My New Hire Wants to be a 1099: Is It Worth It?

January 11, 2024by Leslie Crouch

Hey there, amazing startup founders! Today, let’s chat about a situation you might find yourself in: your new hire wants to be classified as a 1099 contractor. Sounds simple enough, right? Well, grab a cup of coffee ☕, and let’s delve into why this might not be as straightforward as it seems.

Understanding the 1099 Appeal
First off, it’s not uncommon for new hires, especially in the flexible world of startups, to request a 1099 classification. They might be looking for tax benefits, more autonomy, or they simply prefer the contractor lifestyle. But here’s the catch: just because they want it doesn’t mean it’s legally correct or beneficial for your startup. There have been plenty of times a new hire has come to one of my startups wanting the 4-hour workweek, especially after COVID.

 Contractor vs. Employee: The Legal Lens 🧐
The IRS has strict guidelines distinguishing employees from contractors. It revolves around control – how much control you have over what will be done and how it will be done. If you’re dictating work hours, methodology, and providing the tools for the job, you’re probably looking at an employee, not a contractor. Check out my previous article: 1099 Audit Triggers if you want to know more.

Why It’s Usually a No-Go

  1. Legal Risks: Misclassifying an employee as a 1099 contractor can lead to legal and financial nightmares, including penalties and back taxes
  2. Control and Collaboration: As a startup, you often need your team to collaborate closely, work specific hours, or follow certain protocols – all signs pointing to an employee relationship.
  3. Training and Development: Contractors are expected to hit the ground running. If your new hire needs training or significant onboarding, that’s employee territory.
  4. Company Culture and Loyalty: Contractors may not be as invested in your company culture or long-term goals as employees are.

But Wait, There’s More! The Benefits of W-2 Employees 🎉

  1. Team Cohesion: Employees are more likely to develop a strong bond with your team and align with your startup’s vision.
  2. Growth and Development: You can nurture and develop employees to take on larger roles as your startup grows.
  3. Consistency: Employees provide a level of consistency in work and commitment that’s vital for a growing startup.
  4. Intellectual Property: It’s clearer legally that any work created by an employee belongs to your company.

The Bottom Line
While it might seem tempting to go with your new hire’s preference and classify them as a 1099 contractor, it’s usually not worth the risk. The legal implications, potential for IRS penalties, and the benefits you’d miss out on with an employee all add up to a pretty clear answer: No, it’s not worth it. Always assess each hire on a case-by-case basis, and remember, just because someone prefers to be a 1099 contractor doesn’t mean it’s the right choice for your startup. When in doubt, consult with a legal or HR professional to make sure you’re on the right track.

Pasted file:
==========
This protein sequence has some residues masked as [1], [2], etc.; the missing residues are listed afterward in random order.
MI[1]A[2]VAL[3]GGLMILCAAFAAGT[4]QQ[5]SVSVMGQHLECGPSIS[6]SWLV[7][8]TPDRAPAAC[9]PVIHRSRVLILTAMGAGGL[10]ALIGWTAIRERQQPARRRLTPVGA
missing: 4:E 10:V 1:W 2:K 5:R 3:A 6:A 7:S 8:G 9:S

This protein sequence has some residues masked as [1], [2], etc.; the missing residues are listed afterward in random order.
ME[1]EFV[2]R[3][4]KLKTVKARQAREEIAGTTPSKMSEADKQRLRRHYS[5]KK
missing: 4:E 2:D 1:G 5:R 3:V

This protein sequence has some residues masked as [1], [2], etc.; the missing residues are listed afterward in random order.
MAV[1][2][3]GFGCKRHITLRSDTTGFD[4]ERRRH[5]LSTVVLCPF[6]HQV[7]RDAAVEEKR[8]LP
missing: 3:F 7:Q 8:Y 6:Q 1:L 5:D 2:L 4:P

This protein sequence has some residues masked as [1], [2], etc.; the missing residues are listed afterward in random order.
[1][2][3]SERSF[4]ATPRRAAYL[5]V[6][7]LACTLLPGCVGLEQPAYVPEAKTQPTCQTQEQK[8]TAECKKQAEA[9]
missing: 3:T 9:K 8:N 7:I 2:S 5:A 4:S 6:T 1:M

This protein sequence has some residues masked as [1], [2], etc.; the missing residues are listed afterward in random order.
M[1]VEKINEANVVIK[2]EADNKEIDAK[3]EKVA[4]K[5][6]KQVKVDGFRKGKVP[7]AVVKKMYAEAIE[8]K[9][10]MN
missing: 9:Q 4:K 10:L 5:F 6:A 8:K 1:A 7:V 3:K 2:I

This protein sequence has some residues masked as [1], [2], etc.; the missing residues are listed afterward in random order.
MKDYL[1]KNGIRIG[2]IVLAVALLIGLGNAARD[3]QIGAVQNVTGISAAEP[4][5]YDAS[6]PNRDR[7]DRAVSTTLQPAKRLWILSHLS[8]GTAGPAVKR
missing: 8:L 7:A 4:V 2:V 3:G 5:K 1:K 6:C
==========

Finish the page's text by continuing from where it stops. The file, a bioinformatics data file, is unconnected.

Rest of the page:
Cheers to building a team that’s not only talented but also legally compliant! Here’s to your startup success! 🚀🌈

And if you’re interested in more advice? Meet with me!  We’d love to help your startup:

Leslie Crouch

Leslie Crouch, a seasoned HR professional at Ravix Group, Inc. since 2014, specializes in strategic human resources for startups and mid-sized companies. With expertise spanning software, biotechnology, and SAAS services, Leslie has become a linchpin in aligning HR strategies with the growth needs of diverse clients. At Ravix Group, Leslie adeptly ensures compliance with labor laws, manages payroll, employee benefits, and oversees the entire employee lifecycle, including onboarding and complex offboarding processes. Prior to joining Ravix Group, Leslie honed her skills in contingent workforce compliance as an HR Services Manager at ICon Professional Services LLC. Her robust experience also includes a stint as an independent consultant, providing comprehensive HR services, and earlier roles at Cardica, Inc., and KPMG LLP. Leslie’s expertise in performance management, employee relations, and compensation analysis is integral to her approach, focusing on developing HR frameworks that foster operational excellence in innovative startup environments.
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